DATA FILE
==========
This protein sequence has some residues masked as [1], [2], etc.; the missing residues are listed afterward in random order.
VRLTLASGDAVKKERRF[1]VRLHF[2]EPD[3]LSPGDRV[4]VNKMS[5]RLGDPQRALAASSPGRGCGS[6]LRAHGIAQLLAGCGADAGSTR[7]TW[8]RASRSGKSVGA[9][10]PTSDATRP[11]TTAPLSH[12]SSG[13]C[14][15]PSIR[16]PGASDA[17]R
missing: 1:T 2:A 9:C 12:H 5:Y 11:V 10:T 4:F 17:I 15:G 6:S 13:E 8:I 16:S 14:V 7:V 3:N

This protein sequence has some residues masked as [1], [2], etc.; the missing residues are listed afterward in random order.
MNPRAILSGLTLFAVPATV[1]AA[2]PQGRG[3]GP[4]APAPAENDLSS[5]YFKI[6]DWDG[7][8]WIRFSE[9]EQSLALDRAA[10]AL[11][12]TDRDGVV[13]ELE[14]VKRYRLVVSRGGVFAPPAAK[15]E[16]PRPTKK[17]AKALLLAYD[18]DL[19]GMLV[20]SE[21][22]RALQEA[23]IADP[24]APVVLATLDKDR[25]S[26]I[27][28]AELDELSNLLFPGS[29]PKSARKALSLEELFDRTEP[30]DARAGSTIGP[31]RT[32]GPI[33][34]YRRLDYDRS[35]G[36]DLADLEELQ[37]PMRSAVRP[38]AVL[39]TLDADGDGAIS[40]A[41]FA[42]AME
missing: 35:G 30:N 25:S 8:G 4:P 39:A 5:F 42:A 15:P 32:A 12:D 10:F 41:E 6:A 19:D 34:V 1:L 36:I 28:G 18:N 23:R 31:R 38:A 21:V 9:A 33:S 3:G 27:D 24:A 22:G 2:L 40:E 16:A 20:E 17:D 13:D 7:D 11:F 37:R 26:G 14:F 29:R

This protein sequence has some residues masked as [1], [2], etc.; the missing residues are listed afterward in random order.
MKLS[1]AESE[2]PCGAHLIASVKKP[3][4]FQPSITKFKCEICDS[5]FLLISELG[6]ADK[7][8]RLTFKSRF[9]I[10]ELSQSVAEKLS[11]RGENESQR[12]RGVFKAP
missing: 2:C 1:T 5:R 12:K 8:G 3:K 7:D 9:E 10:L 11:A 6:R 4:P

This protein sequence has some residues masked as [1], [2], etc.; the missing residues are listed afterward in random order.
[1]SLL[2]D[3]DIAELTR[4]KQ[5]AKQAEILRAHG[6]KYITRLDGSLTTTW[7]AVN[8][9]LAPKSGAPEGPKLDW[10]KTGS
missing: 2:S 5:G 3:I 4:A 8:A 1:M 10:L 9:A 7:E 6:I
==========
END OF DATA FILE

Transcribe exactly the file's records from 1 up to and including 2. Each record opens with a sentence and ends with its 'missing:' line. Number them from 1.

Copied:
This protein sequence has some residues masked as [1], [2], etc.; the missing residues are listed afterward in random order.
VRLTLASGDAVKKERRF[1]VRLHF[2]EPD[3]LSPGDRV[4]VNKMS[5]RLGDPQRALAASSPGRGCGS[6]LRAHGIAQLLAGCGADAGSTR[7]TW[8]RASRSGKSVGA[9][10]PTSDATRP[11]TTAPLSH[12]SSG[13]C[14][15]PSIR[16]PGASDA[17]R
missing: 1:T 2:A 9:C 12:H 5:Y 11:V 10:T 4:F 17:I 15:G 6:S 13:E 8:I 16:S 14:V 7:V 3:N

This protein sequence has some residues masked as [1], [2], etc.; the missing residues are listed afterward in random order.
MNPRAILSGLTLFAVPATV[1]AA[2]PQGRG[3]GP[4]APAPAENDLSS[5]YFKI[6]DWDG[7][8]WIRFSE[9]EQSLALDRAA[10]AL[11][12]TDRDGVV[13]ELE[14]VKRYRLVVSRGGVFAPPAAK[15]E[16]PRPTKK[17]AKALLLAYD[18]DL[19]GMLV[20]SE[21][22]RALQEA[23]IADP[24]APVVLATLDKDR[25]S[26]I[27][28]AELDELSNLLFPGS[29]PKSARKALSLEELFDRTEP[30]DARAGSTIGP[31]RT[32]GPI[33][34]YRRLDYDRS[35]G[36]DLADLEELQ[37]PMRSAVRP[38]AVL[39]TLDADGDGAIS[40]A[41]FA[42]AME
missing: 35:G 30:N 25:S 8:G 4:P 39:A 5:F 42:A 15:P 32:A 12:D 10:F 41:E 6:A 19:D 34:V 1:L 36:I 28:G 18:N 23:R 31:R 38:A 21:V 9:A 33:S 3:G 27:D 24:A 22:G 2:L 40:E 16:A 20:E 17:D 13:D 7:D 11:F 37:R 26:G 14:F 29:R